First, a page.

For generations, Asian Americans have grown up relating to people in media who do not look like us and who haven’t had our experiences. While there has been a positive progression from Asian Americans being portrayed as racist caricatures and the use of yellow-face to progressive shows like Masters of None and the Mindy Project, there is still a lack of Asian American representation in mainstream media.
Since Margaret Cho’s All American Girl in the 90s to Fresh Off the Boat, there have only been two sitcoms centered around an Asian American family. Crazy Rich Asians will be the first major Hollywood production starring an all-Asian cast in 25 years. This is a historic moment for all Asian Americans. This summer’s upcoming blockbuster is about an American-born Chinese NYU professor, Rachel Chu, who travels to Singapore to meet her boyfriend’s ultra-rich family, the eponymous “crazy rich” family of the film’s title. Based on the novel by Kevin Kwan, this rom-com’s star-studded cast includes Fresh Off the Boat’s Constance Wu, Ocean’s Eight’s Awkwafina, the Daily Show’s Ronny Chieng, and Silicon Valley’s Jimmy O. Yang.
Why Representation is Crucial
Media not only showcases culture and development in society, but also highlights issues and conflicts in a country. Like every other demographic in the US, Asian Americans are multi-faceted and can’t be characterized by a single description. Although Asian Americans have made tremendous strides recently, white-washing in Hollywood is still a thing. Dear Hollywood producers: don’t use our story if you don’t want to cast our people. How can Ghost in the Shell happen in the same period when Master of None and Fresh Off the Boat have reached such successes?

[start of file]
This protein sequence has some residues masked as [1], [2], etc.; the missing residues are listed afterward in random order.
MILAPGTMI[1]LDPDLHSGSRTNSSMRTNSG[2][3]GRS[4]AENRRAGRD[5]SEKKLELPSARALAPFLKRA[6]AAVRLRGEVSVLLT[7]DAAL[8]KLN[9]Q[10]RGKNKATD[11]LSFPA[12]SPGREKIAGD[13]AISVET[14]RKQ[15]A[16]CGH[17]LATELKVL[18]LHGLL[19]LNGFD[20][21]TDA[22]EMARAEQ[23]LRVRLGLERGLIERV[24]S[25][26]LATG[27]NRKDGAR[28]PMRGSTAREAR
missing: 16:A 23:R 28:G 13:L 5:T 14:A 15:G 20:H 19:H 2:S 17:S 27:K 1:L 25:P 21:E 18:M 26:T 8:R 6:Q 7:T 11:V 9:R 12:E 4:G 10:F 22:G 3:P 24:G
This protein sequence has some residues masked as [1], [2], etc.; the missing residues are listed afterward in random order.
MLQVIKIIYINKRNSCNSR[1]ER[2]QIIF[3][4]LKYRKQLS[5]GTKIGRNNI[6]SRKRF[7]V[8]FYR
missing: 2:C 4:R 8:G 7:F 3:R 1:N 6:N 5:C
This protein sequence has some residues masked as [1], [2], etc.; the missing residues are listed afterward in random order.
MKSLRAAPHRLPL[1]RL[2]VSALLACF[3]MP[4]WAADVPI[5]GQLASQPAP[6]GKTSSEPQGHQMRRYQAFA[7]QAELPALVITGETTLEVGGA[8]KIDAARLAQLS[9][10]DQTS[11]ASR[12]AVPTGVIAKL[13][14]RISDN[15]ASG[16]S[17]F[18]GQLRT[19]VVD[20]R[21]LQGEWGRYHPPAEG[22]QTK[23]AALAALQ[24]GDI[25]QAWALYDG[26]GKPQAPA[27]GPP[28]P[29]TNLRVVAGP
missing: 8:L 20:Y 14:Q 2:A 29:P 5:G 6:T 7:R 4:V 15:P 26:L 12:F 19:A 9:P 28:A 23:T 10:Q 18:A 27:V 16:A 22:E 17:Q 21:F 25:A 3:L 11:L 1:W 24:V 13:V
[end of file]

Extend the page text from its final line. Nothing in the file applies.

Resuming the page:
— Angry Asian Man (@angryasianman) February 28, 2016
Breaking the Model Minority Myth
The model minority myth is used by people to deny discrimination still occurs against Asian American and Pacific Islander (AAPI) populations, but also prevents AAPIs from seeking much-needed help and support. While the demographic term is all-encompassing, we must be intersectional to show the multi-dimensional faces of Asian America. Although Crazy Rich Asians highlights wealthy AAPIs, it is important to understand that poverty and the lack of adequate healthcare that plague many AAPI communities. While the film is not the movie that can represent the Asian American community (but could there ever be one to represent a non-monolithic group?), it’s an important start. The success of this movie has broad implications on the future of Asian American portrayal in media. If it’s a success, it will only help pave the way for more and more complex media representation. Director Jon M. Chu says he hopes the film’s success will enable more like it in the future that can show the diversity of an underrepresented community. Asians are not singular stereotypes but complex characters who can be crazy rich, poor, fierce, beautiful, and all or none of the above.
Why Representation in Politics is Crucial
For nearly two decades, AAPIs have been the fastest growing demographic in the US. For this reason, they constitute an important population to observe and study especially in terms of growing political power. Though AAPIs are a diverse group of peoples in terms of language, educational background, socioeconomic status, geographic origin, and political attachment, they are often grouped together as one monolithic and homogenous group. Despite constituting a small minority that is often eliminated from national polls, their political presence has grown significantly. Their expected growth makes them a critical population. Although Asian Americans still constitute a small chunk of the electorate, it is enough to swing election results in close elections when every vote matters.
Representing AAPIs in politics and in media is crucial not only to representing a minority group, but also for ensuring a platform where we can effectively address issues in our community. If we do not speak up about the issues targeting our own community, then who will? There are still constant attacks against our community. From the Chinese exclusion act to Japanese internment camps to the present-day Muslim ban, we have a lot to take on through the power of our voice and our vote.
The film comes out in theaters on August 15th, and we urge everyone to go see it!
This article was written by YaYa Sun, AAAF Media Intern.
Editor’s update Aug. 17: The movie is excellent! Go see it and don’t sweat the #RepSweats. This is one for the history books.
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